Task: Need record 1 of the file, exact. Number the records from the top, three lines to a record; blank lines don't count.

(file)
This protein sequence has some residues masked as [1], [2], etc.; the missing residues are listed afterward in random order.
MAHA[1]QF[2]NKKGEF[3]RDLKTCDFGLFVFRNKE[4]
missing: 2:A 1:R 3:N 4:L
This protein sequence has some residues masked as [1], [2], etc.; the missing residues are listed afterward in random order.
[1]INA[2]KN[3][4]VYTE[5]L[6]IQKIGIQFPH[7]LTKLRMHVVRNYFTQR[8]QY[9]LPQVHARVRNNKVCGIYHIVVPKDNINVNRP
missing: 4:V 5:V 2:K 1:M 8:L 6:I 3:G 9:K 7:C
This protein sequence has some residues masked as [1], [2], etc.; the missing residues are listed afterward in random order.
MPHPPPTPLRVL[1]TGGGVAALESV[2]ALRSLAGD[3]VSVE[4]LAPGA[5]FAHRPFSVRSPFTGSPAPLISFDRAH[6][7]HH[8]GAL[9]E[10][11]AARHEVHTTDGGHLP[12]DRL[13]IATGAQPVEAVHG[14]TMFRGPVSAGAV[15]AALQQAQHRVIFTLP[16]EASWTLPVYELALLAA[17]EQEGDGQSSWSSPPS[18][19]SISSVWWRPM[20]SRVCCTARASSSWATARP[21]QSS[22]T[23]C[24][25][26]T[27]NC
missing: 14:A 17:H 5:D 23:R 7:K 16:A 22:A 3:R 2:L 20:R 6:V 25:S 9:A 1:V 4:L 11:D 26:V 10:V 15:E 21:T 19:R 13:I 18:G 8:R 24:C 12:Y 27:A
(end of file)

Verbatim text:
This protein sequence has some residues masked as [1], [2], etc.; the missing residues are listed afterward in random order.
MAHA[1]QF[2]NKKGEF[3]RDLKTCDFGLFVFRNKE[4]
missing: 2:A 1:R 3:N 4:L